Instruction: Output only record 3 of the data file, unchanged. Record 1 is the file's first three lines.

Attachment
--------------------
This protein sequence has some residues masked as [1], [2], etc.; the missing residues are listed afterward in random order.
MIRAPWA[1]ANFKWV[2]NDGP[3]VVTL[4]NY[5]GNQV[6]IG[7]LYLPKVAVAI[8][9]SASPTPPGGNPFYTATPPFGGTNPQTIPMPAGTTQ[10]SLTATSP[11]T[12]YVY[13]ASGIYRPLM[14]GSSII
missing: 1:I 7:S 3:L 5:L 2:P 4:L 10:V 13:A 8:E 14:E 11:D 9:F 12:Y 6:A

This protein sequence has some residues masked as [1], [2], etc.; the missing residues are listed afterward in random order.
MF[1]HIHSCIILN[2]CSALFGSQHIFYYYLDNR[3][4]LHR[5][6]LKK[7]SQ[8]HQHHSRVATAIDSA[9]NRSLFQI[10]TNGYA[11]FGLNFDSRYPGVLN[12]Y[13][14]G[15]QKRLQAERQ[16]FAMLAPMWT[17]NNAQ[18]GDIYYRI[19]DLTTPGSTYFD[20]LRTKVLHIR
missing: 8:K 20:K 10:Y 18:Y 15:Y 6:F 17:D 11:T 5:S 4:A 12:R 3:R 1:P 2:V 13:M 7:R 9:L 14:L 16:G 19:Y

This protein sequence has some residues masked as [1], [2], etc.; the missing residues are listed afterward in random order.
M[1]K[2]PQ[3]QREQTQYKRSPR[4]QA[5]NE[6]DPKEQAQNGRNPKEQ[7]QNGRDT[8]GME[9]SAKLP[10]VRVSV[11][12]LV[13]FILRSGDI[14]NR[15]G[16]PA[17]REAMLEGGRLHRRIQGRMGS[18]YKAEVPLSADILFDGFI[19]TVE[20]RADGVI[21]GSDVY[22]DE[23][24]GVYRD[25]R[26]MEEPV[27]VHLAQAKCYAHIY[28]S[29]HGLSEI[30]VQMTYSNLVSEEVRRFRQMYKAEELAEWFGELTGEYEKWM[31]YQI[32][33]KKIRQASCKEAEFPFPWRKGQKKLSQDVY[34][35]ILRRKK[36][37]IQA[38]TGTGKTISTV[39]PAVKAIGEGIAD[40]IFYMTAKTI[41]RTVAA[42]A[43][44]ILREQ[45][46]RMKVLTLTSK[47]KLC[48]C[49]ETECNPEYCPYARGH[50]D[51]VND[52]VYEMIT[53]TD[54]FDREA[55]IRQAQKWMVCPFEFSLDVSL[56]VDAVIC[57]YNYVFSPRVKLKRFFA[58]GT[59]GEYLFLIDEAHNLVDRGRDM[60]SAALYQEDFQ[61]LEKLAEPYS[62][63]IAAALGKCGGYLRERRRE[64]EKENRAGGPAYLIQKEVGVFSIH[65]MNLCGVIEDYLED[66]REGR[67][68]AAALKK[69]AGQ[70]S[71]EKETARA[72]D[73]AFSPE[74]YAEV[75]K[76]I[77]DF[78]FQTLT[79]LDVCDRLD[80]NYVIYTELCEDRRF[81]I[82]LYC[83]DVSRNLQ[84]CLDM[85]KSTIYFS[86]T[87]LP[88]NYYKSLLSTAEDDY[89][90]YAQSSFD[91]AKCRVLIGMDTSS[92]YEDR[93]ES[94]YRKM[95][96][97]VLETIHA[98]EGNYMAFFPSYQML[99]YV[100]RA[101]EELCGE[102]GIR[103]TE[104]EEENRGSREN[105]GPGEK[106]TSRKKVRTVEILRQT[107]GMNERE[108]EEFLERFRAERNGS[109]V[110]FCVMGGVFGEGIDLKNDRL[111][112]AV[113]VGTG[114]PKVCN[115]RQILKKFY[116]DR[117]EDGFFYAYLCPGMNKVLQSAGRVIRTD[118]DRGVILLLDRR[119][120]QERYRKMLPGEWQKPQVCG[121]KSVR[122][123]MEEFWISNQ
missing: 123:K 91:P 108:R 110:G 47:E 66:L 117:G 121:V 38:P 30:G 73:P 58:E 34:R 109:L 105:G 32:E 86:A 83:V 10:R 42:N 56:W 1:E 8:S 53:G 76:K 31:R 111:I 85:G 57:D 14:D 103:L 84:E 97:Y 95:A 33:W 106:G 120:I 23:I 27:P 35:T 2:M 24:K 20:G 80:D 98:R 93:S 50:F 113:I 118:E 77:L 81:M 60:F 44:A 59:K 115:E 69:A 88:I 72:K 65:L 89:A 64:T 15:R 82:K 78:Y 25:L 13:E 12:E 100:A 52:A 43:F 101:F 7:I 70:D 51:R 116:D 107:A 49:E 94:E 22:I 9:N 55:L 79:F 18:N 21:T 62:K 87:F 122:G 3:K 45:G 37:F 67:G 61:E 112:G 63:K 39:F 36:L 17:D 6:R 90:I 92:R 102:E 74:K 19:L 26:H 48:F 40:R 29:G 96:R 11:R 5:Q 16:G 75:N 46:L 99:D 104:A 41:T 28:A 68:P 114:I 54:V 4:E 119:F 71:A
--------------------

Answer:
This protein sequence has some residues masked as [1], [2], etc.; the missing residues are listed afterward in random order.
M[1]K[2]PQ[3]QREQTQYKRSPR[4]QA[5]NE[6]DPKEQAQNGRNPKEQ[7]QNGRDT[8]GME[9]SAKLP[10]VRVSV[11][12]LV[13]FILRSGDI[14]NR[15]G[16]PA[17]REAMLEGGRLHRRIQGRMGS[18]YKAEVPLSADILFDGFI[19]TVE[20]RADGVI[21]GSDVY[22]DE[23][24]GVYRD[25]R[26]MEEPV[27]VHLAQAKCYAHIY[28]S[29]HGLSEI[30]VQMTYSNLVSEEVRRFRQMYKAEELAEWFGELTGEYEKWM[31]YQI[32][33]KKIRQASCKEAEFPFPWRKGQKKLSQDVY[34][35]ILRRKK[36][37]IQA[38]TGTGKTISTV[39]PAVKAIGEGIAD[40]IFYMTAKTI[41]RTVAA[42]A[43][44]ILREQ[45][46]RMKVLTLTSK[47]KLC[48]C[49]ETECNPEYCPYARGH[50]D[51]VND[52]VYEMIT[53]TD[54]FDREA[55]IRQAQKWMVCPFEFSLDVSL[56]VDAVIC[57]YNYVFSPRVKLKRFFA[58]GT[59]GEYLFLIDEAHNLVDRGRDM[60]SAALYQEDFQ[61]LEKLAEPYS[62][63]IAAALGKCGGYLRERRRE[64]EKENRAGGPAYLIQKEVGVFSIH[65]MNLCGVIEDYLED[66]REGR[67][68]AAALKK[69]AGQ[70]S[71]EKETARA[72]D[73]AFSPE[74]YAEV[75]K[76]I[77]DF[78]FQTLT[79]LDVCDRLD[80]NYVIYTELCEDRRF[81]I[82]LYC[83]DVSRNLQ[84]CLDM[85]KSTIYFS[86]T[87]LP[88]NYYKSLLSTAEDDY[89][90]YAQSSFD[91]AKCRVLIGMDTSS[92]YEDR[93]ES[94]YRKM[95][96][97]VLETIHA[98]EGNYMAFFPSYQML[99]YV[100]RA[101]EELCGE[102]GIR[103]TE[104]EEENRGSREN[105]GPGEK[106]TSRKKVRTVEILRQT[107]GMNERE[108]EEFLERFRAERNGS[109]V[110]FCVMGGVFGEGIDLKNDRL[111][112]AV[113]VGTG[114]PKVCN[115]RQILKKFY[116]DR[117]EDGFFYAYLCPGMNKVLQSAGRVIRTD[118]DRGVILLLDRR[119][120]QERYRKMLPGEWQKPQVCG[121]KSVR[122][123]MEEFWISNQ
missing: 123:K 91:P 108:R 110:G 47:E 66:L 117:G 121:V 38:P 30:G 73:P 58:E 34:R 109:L 105:G 32:E 86:A 83:V 10:R 42:N 56:W 1:E 8:S 53:G 76:K 31:R 111:I 85:G 57:D 14:D 103:L 84:E 97:Y 95:A 33:W 106:G 120:I 23:I 27:P 35:T 2:M 24:K 20:G 80:D 98:R 93:S 50:F 113:I 118:E 77:L 81:M 60:F 44:A 59:K 115:E 69:A 88:I 72:K 65:L 89:A 64:T 15:R 82:K 78:Y 25:L 13:E 12:E 100:A 52:A 43:F 101:F 7:I 70:D 51:R 116:D 107:A 49:E 94:E 22:I 9:N 55:L 79:F 18:N 21:T 62:K 87:F 122:G 3:K 45:G 37:F 67:G 61:E 112:G 63:K 39:F 36:L 17:D 6:R 90:I 92:R 102:E 74:K 19:L 26:H 48:F 40:R 29:G 96:R 11:R 5:Q 16:G 75:N 46:L 99:D 104:A 41:T 28:A 68:P 114:I 54:V 4:E 119:F 71:A